The lack of a target rich environment also meant that possibly good results were hidden in a pile of poor results, which hurt the client's confidence - even though they also went through many poor results to find occasional gems with their own method. Target poor environments are poor places to start from.
The second challenge was learning that whilst we had "pretty good" data, the intuition and human-focused nature of networking meant that lots of the interesting signals didn't exist in the data - they came from people's interactions with other people. Since our dataset would never have these other important signals (nor could we see how to encode many of them - they really were "discussion focused" signals), our approach was necessarily limited. Some of the data could also be "hidden" - sometimes companies never release their funding events, or release them a year or more after they happened - so if that's one of your important signals, you're in trouble.
Ultimately I learned that one of my deliveries had highlighted a company and this was used as an additional confirmatory signal in one of their rare million-dollar investments - so we "got success" via this project, but it wasn't easy and wasn't going to scale automatically.
What did I take from this? Once we'd realised that our dataset didn't have the right signals, we had a fundamental problem. Due to my lack of this domain's knowledge at the start this wasn't obvious and it couldn't be patched. This would have been fixed with prior domain knowledge - as I've found repeatedly, having good domain knowledge trumps having good mathematics skills. Focus on a vertical you like working in and build your domain knowledge.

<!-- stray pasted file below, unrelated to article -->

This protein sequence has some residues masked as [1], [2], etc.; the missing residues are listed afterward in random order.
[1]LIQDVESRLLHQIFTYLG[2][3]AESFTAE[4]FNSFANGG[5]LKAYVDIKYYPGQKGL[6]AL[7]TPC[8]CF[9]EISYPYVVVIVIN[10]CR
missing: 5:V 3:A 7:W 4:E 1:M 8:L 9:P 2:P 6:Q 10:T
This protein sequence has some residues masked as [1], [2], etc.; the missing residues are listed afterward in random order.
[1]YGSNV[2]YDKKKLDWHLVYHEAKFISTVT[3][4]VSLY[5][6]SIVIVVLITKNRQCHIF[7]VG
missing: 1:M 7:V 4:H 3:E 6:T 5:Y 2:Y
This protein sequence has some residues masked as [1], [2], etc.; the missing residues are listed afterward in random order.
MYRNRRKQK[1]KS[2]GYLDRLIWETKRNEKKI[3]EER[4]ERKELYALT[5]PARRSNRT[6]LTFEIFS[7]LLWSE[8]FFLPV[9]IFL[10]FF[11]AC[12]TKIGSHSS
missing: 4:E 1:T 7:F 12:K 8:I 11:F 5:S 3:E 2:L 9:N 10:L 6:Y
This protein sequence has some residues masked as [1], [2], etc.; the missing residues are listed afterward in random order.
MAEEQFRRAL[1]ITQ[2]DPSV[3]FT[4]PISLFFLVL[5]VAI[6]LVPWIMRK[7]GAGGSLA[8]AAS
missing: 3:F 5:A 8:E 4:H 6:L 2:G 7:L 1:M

The signals that did exist were useful and some straightforward ML on cleaned data did the job, but that got us to the issue of deploying a working system. If your target client will have low confidence in your system, they won't use it. A good way to build confidence is to iteratively deploy useful results (which is hard if you've got broken data and few clues to start with!). Now I always focus on deploying a minimal system - probably using heuristics rather than ML - and making sure I've got users who will actively participate in giving feedback. If I can't get to this feedback quickly, I move on.
If I were to tackle this again I'd start with a minimally cleaned dataset and the client's heuristics coupled with a dedicated business colleague who would give feedback in a timely manner, so we could figure out what wasn't working and improve. A solution might include ML but probably (as I learned here) should focus on more rules and a wider dataset, long before worrying about scaling with ML.